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As with any other instrument, practice is absoulutely necessary. However, this can sometimes lead to friction, because not everybody always enjoys the enticing sound of a bodhrán. In order to save neighbors and co-inhabitants grief, I came up with an ingeniously simple solution — an old mousepad!

Everybody probably has one at home, probably also out of use, since modern optical mice do not require mousepads any more. To lower the volume of your bodhrán, simply press the mousepad against the drum with your skin hand — done:

The disadvantage of this is of course, that the skin hand cannot perform any actions, such as taking away the skin hand for a bass sound, or pushing in the skin. But if your plan was to play softly, chances are that you wanted to avoid the loud bass anyway.

If you want to be even softer, you can also put aside the drum and just play on the mousepad itself. This variant may be interesting for an office environment as well.


Here I put together a few exercises that seemed useful to me. The selection is in no systematic order, just pick what you like and leave the rest.

Grooving Reel Variations with Bass Accents

With this simple reel, you can practice the coordination between tipper hand and skin hand. In the first and second bar, the tipper hand makes an acccent on beat three, again marked by a ">" above the notes. But in addition, there now is a bass accent on beat one of each bar. In the diagram, this is marked by a "B" underneath the notes.

The bass accent is produced by briefly lifting the hand from the skin and immediatlely putting it back to the skin again — as gently as possible in the heat of the action, because the skin hand is not supposed to produce an unwanted "popping" sound of its own while doing this:

A first variation introduces an additional bass accent on beat four of the first bar. This pattern suddenly has much more "drive":

For the next variation, we return to the basic pattern in the first bar. In the second bar, however, we shift the bass accent to beat two:

In the fourth pattern, we now combine the already familiar shifted bass accents in both bars:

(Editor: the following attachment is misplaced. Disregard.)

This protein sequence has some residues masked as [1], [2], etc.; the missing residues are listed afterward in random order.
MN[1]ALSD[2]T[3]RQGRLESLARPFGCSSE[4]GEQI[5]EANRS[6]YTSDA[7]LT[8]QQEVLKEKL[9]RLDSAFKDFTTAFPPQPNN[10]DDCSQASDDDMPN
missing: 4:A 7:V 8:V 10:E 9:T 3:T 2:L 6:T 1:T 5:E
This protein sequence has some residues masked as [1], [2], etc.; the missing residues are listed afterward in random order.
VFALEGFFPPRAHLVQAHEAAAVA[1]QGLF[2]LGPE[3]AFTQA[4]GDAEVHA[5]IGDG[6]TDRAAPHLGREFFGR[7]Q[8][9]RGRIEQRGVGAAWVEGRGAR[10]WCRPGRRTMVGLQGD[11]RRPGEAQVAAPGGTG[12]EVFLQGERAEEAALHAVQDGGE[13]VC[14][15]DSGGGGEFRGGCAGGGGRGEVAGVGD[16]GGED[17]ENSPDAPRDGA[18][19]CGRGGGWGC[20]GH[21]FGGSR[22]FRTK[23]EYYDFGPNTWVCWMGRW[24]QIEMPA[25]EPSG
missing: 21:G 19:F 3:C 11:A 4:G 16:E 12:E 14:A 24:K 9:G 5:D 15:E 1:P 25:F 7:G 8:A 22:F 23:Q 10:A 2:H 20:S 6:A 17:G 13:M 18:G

When you have mastered the coordination between tipper hand and skin hand, try pushing in the skin with the skin hand while playing the accents with the tipper hand. You might also vary the point of impact of the tipper on the skin. The result is a nice groove, wavering between bass sound, regular sound and a higher pitched accent.


The Paradiddle is a well known exercise with drummers and a technique originally hailing from jazz music. The systematic alteration of single and double strokes, that are performed by the right and the left hand, facilitates play of extensive uniform patterns and trains the independance of the hands. With the bodhrán, the beats with the right and left hand are "translated" into up- and downstrokes. The exercise is particularly useful for training uniform upstrokes:

Start out at slow speed and gradually increase speed. Try to achieve even beats that are as regular as beads on a necklace. Eventually try to place accents.

Jig Variations

Each of the following three jig beat patterns consists of two bars. While all three examples are rhythmically identical, you will find out they sound differently. The individual sound is a result of the varying position of downstrokes und upstrokes, because downstrokes and upstrokes simply have different accentuation.

The first bar is always without a triplet, the second bar is with a triplet. Here, the triplet is marked with a "T" between the arrows for the beats involved.

Beginners should only concern themselves with the first bar of each variation. People that know how to produce the triplet or roll, add the second bar. Repeat both bars when you are through.

These exercises not only are aimed at practicing the double downstroke. If you can play all three variantions at ease, you will be able to place a downstroke on any of the six beats of the jig you desire.

The first bar of the first variantion is identical with the jig in the Basic Rhythm Tutorial. The triplet in the second bar is on beat one — as in the other variations.

In the first bar of the second variation, the downstroke on beat one and beat four is immediately followed by another downstroke. This pattern is preserved in the second bar after beat four. Since there is a triplet on beat one and two which ends with an upstroke, a downstroke follows on beat three. This is why the second bar features three consecutive downstrokes (on beats three, four and five), which can be a bit uncomfortable to play.

In the first bar of the third variation, we combine the double downstroke with the "normal" jig pattern. Thus, in the second bar, we "only" have one double downstroke, on beats three and four.

Advanced players may combine bars from all three different variations at will, e.g. bar 1 from variantion 3 with bar 2 from variantion 1 and so forth.

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